Older blog entries for bagder (starting at number 178)

Funnily enough, this time the BeOS version was the first port/package of cURL 7.10.8 to appear.

My life is turned up-side-down since the birth of my daughter a little over a month ago, but a never ending flood of friendly users have fed me with a huge amount of patches so the number of changes and bugfixes that went into this release surpasses what I usually get done for an average release.

It is neat to see that curl still hits the top on freshmeat's vitality chart when I submit the release, even though I did it on a saturday morning.

In an attempt to boost contributions we've announced the cURL programming competition. Make a cool libcurl program and win US$ 300!

This is only possible thanks to previous donations to the project.

Now, let's get that new release out the door soon...

Holy macarony!

I checked the size of my spam folder for August today, and noticed that it was over 1GB in size! I deleted the 12600 "spam" mails received so far this month. There's no way I can go on saving old spams anymore.

Two hours later, the mailbox is again 39MB consisting of 400 mails (each sobig.f mail is about 100K).

Thanks to bogofilter and a simple sobig.f-filter in my procmailrc, they don't interfer too much with my regular emailing.

Dear debian people,

Please fix the package naming rules that make the perl interface for libcurl end up being called "libwww-curl-perl". This is confusingly similar to the perl interface to libwww which incidently is called "libwww-perl". Oddly enough, "libwww-curl-perl" has nothing to do with libwww, but the Debian naming rules make it look so.

The perl binding for libcurl would of course be called "libcurl-perl" if libwww and libcurl were treated equally.

(Yes, I know the perl-binding for libcurl is put in the WWW section in CPAN, but that is not a good excuse for Debian to prefix the package with libwww.)

1 Aug 2003 (updated 1 Aug 2003 at 10:03 UTC) »

The well known tool GNU wget seems to have been left orphaned since the last year or so.

It is an interesting project to watch. How long can a well-known, well-used project be left to dry without anyone forking the source base and starting to improve it in a separate source tree?

People still mail in odd patches and bug reports to the mailing list, but there's no one with CVS access around.

The latest mail posted to the wget mailing list by the maintainer, Hrvoje Niksic, was posted back in December 2002.

Anyone out there interested in a 'HTTP authentication' library? Possibly only for NTLM, but I would imagine that it could do Digest and GSS-Negotiate too as they're not that simple to implement (at least it takes a lot of reading and testing).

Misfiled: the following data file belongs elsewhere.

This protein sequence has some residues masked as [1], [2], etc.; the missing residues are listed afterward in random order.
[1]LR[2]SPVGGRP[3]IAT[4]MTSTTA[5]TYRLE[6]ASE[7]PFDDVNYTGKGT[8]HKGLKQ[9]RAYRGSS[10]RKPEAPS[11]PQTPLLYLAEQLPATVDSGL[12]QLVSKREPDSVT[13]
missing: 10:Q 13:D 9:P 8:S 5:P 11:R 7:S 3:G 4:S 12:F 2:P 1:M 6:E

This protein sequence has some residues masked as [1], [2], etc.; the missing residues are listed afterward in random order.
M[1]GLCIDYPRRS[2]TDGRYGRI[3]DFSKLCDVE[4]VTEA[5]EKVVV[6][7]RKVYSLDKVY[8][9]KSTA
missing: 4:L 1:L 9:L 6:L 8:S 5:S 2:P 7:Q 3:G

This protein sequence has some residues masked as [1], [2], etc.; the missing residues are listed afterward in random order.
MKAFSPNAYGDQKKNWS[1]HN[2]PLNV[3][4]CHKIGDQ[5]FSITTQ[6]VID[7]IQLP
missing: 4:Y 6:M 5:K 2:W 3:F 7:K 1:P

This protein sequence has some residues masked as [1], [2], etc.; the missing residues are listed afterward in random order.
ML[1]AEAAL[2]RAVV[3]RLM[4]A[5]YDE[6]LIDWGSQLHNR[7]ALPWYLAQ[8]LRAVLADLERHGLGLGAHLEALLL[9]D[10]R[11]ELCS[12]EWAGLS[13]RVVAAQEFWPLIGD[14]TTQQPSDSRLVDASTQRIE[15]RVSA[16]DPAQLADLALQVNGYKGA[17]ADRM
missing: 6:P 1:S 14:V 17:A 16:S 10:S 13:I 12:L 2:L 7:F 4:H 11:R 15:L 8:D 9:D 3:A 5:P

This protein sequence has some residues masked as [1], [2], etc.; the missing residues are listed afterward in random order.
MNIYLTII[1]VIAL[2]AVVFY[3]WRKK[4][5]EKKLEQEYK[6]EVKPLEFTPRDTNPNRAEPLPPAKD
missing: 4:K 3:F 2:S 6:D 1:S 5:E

A few weeks ago I added Digest authentication support to libcurl, Daniel Kouril added GSS-Negotiate authentication and then I challanged the programmer gods and added NTLM authentication too.

Now, there's a few other HTTP-oriented open source tools out there that I believe also would like to have these authentication methods supported. Why not gather a crowd and see if we can work up an API and then we could move the now written code to use that, and I could make the auth stuff available for others as well... (the libcurl source code is MIT licensed and thus not restricted to GPL, non-GPL, BSD or non-BSD projects)

It would also make the code better, as we all would strive on improving this.

If you think this is a good idea, well, mail me.

25 Mar 2003 (updated 25 Mar 2003 at 16:21 UTC) »

This is supposedly some kind of an open source/free software community. Yet 75% of the members claim to be involved in no projects at all, with another 10% involved in only one project...

I do get mildly annoyed by the fact that with the recent Redhat betas of 8.1 or 9 or whatever they'll end up calling it, curl fails to build with OpenSSL. Again, Redhat steps forward and causes havok.

This is because they've decided that we should all use 'pkg-config --cflags openssl' to figure out that we need the include path setup to point out the kereberos headers in order to be able to successfully include <openssl/ssl.h>...


Today my 'postmaster' got mail from "spamcop.net". He was utterly confused and mailed me and asked why he got this weird mail...

It turned out that spamcop.net is a blatantly stupid complain-to-the-spammers system, which tracks down the origins of URLs in "spams" and mails the postmasters of the supposedly offending spammer sites.

Now, the "spam" in this case was a mail in which someone described his travel by train in Peru, and there he added a URL to my page with a few pictures from the city of Aguas Calientes near Machu Picchu:


So, I'm an alleged spammer because I keep a page that one person liked to much he mailed a bunch of people pointing it out.

Well, I figure someone pulled some strings to make this happen and someone can of course have made a perfectly normal human error here, but it sure ended up very strange in my side of the world..

Now, let's get the cURL release complete and away. Stay tuned friends, it'll soon pop up in your freshmeat-syndicated box of recent announcements.

So McAfee apparently makes an anti-virus program called Virex, that is using libcURL, and it graciously mention me in the about window.

This has had the minor side-effect that users of Virex find my email address there and mail me for requests and questions regarding Virex.

I hadn't even heard of it when the first mails started to show up in my mailbox this weekend...! ;-)

This is actually one of the more pleasent kinds of problems, at least if it doesn't grow out of proportions.

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